Nothing to do in Kingman: Fact or fiction?
KINGMAN – You hear it from kids everywhere, from adolescents to teenagers, from every generation: There’s nothing to do in this town.
Some parents might call that a lame excuse for being lazy.
Turn off the video game and go for a hike. Take up a sport or hobby. Join a club at school. Become a Boy Scout or Girl Scout. Volunteer for community work. Get involved with church activities.
Amanda Gatlin, parent of two teenage foster boys along with her 18-year-old adopted son, feels for the kids.
She recently moved back to Kingman after 10 years in Phoenix to be closer to family and friends, and says she quickly learned there’s not much for them to do.
“I suppose I knew this before I moved back, as I did live here for 14 years before Phoenix,” Gatlin said. “However, I still had hopes that maybe there would be a little something to get my boys involved in.”
She took her boys to play basketball at Centennial Park and someone offered them a marijuana joint, astonishingly in her very presence, Gatlin claimed. They went to the Green Hole on Eastern Street for Saturday morning flag football, but it was mostly adult men playing.
Fact or Fiction?
Is there really nothing here for kids to do? Or is that simply a myth?
“There’s no easy answer for anything, but I think that’s a cop-out, to say there’s nothing to do,” said Mike Meersman, director of Kingman Parks and Recreation.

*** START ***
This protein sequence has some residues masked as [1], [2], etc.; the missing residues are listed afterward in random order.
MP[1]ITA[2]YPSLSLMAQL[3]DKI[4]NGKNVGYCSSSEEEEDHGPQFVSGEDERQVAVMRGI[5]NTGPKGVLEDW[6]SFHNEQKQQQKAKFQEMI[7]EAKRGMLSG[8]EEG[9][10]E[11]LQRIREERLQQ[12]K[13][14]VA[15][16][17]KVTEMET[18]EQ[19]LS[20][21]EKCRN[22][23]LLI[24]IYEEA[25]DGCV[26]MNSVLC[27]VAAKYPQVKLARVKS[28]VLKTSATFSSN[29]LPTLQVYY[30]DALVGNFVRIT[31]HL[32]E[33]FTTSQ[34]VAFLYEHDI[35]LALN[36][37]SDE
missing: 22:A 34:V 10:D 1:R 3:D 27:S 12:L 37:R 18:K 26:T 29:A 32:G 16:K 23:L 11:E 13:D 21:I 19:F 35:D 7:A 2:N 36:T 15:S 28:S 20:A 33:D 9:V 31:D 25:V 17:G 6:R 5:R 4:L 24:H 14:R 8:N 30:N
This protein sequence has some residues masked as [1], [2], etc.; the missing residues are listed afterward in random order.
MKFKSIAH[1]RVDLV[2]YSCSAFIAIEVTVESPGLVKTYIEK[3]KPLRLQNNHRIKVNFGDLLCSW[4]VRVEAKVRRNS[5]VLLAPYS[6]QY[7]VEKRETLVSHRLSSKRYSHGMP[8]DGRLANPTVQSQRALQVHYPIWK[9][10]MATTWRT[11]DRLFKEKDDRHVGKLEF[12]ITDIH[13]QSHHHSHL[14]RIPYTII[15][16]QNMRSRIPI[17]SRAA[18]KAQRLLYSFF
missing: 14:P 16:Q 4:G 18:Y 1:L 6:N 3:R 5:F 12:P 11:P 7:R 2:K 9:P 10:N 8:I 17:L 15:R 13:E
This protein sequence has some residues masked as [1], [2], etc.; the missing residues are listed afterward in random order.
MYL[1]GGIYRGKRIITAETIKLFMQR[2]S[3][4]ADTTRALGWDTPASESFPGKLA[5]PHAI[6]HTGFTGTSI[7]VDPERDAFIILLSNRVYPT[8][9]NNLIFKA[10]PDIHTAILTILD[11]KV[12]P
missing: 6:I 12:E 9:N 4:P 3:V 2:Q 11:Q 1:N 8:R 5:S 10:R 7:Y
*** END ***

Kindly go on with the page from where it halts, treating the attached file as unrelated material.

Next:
There are plenty of things for kids to do here, he said, but it requires a little motivation, and that’s something that seems to be lacking with a lot of youths.
“Climb a mountain. Go to the park. We have lots of activities at Centennial Park,” Meersman said. “We have a skate park at Firefighters Memorial Park. We have a beautiful golf course.
“There’s a lot for kids to do, there really is. There’s just as much or more to do here than anywhere else.”
The Parks and Rec fall brochure lists specialty classes aimed at youths ages 14 and up including quilting and making tamales. Classes are offered in two age categories (ages 6-10 and 11-15) for ballet, jazz, contemporary dance and hip-hop.
Youth sports include tennis and racquetball lessons and a basketball league for boys and girls through sixth grade. It’s a lot more physical than playing NBA 2K15.
“No question, video games are a big downfall,” Meersman said. “There’s just too much of that. I just think we should limit their time on them. Same with computers.”
The Boys and Girls Club of Kingman primarily serves children 12 and under with after-school programs, but some programs such as the recently upgraded computer lab appeal to teens.
Director Bill Ward said the club received money from the national organization to work on remodeling a room for “tweens” and teens, as the biggest challenge at the downtown location is limited space.
“That age group doesn’t want to be with the little kids,” he said.
Fun and games
In Phoenix, Gatlin often took her boys to play Airsoft, a fast-paced game in which opponents shoot each other with small, plastic pellets fired from battery-powered weapons. Players wear protective vests, goggles, masks and body armor.
It kept them busy and let them burn off energy. The more she looked around Kingman, the more she thought an Airsoft facility would be awesome. It would probably draw from nearby cities, she figures.